Royal Mint unveils designs for 2015 Year of the Sheep coins
- Published: Aug 20, 2014, 6 AM
To design the Royal Mint’s annual Chinese Zodiac series coins for the 2015 Year of the Sheep, the Royal Mint reached out to an artist that bridges two cultures.
The artist, in turn, stayed within the United Kingdom to feature a uniquely British species of sheep.
The Royal Mint on Aug. 19 unveiled the designs for its annual Lunar Calendar coins, with Proof silver, gold and gold-plated silver versions available imminently. Bullion examples, without the severely limited mintages and higher premiums, are not expected until November.
The 2015 Year of the Sheep coins are the second release of the United Kingdom’s first lunar animals program.
Known as the Shengxiào (or Chinese zodiac) Collection, the Royal Mint’s Lunar coin series reflects the Shengxiào tradition, linking each year to one of 12 animals, with the animal traits attributed to those born in a given Lunar year.
Artist/printmaker Wuon-Gean Ho, who designed the 2014 Year of the Horse coins for the Royal Mint, continues the collection with a design that reflects her combined British and Chinese heritage.
Interview with the artist: British Chinese artist Wuon-Gean Ho discusses her Lunar coins from the Royal Mint
The common reverse for all the Lunar coins shows a pair of sheep, facing each other, with the Chinese symbol for the Lunar Year in the background, between the animals and a stylized landscape.
The animals are members of a particular British breed called a Swaledale, which can be found predominantly in the heart of the Lake District, Yorkshire and the North of England, although the breed can be found elsewhere too, said Jenny Manders of the Royal Mint’s press office.
In creating the design, Wuon-Gean was inspired by her veterinary experience and memories of the lambing season. She worked in shifts with hours of waiting before periods of busy and rewarding work, seeing new lambs come into the world and watching the mother and child bond.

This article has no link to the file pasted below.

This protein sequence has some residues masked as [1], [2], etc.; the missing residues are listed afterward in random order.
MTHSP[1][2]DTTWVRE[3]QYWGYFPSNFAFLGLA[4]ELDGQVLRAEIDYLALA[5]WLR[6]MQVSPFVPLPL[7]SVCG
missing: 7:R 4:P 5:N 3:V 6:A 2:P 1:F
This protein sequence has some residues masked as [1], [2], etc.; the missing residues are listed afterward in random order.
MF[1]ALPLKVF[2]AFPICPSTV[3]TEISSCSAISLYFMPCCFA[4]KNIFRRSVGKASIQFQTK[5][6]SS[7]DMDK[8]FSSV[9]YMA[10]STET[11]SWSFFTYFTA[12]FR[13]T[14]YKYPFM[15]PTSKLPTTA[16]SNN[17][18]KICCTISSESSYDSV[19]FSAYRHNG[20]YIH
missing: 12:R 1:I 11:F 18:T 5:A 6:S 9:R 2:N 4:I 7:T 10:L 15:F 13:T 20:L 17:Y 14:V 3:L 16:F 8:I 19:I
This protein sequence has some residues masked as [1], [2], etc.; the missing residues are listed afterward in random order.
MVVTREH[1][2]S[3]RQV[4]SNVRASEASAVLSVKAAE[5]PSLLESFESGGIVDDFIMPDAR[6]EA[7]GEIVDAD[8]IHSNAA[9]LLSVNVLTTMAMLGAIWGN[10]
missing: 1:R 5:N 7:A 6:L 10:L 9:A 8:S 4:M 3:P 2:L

Thee Royal Mint said the artist recalls observing sheep as part of the British landscape—in the grounds of Blenheim Palace, on the hillsides of the Peak district, and in the rolling Brecon Beacons National Park in Wales.
Six limited-edition precious metal versions have been announced for collectors, with the complement of bullion pieces to be announced in November.
The Ian Rank-Broadley effigy of Queen Elizabeth II appears on the obverse of each coin along with the denomination and other inscriptions.
The Proof 1-ounce .999 fine silver £2 coin weighs 31.21 grams, measures 38.61 millimeters in diameter, and has a mintage limit of 9,888 pieces. It retails for £82.50.
A version of the £2 coin, with the same size and weight but plated with .9999 fine gold, is also offered. It has a mintage limit of 4,888 pieces and costs £110.
The Proof 5-ounce, .999 fine silver £10 coin weighs 156.295 grams and measures 65 millimeters in diameter. It has a mintage limit of 1,088 pieces and costs £395.
Three .9999 fine gold coins are part of the Lunar Calendar program.
A Brilliant Uncirculated, tenth-ounce £10 coin weighs 3.13 grams and measures 16.5 millimeters in diameter. Its mintage is limited to 2,888 examples, and the coin retails for £225.
The Proof 1-ounce £100 coin weighs 31.21 grams, measures 32.69 millimeters in diameter, and has a maximum mintage of 888 pieces. It retails for £1,950.
The final coin in the series is a Prooflike 5-ounce £500 coin.
Weighing 156.295 grams and measuring 65 millimeters, the coin is limited to a mintage of 38 pieces and costs £7,500.
For more information about the coins, telephone the Royal Mint at (011) 44 845 60 88 222 or visit its website.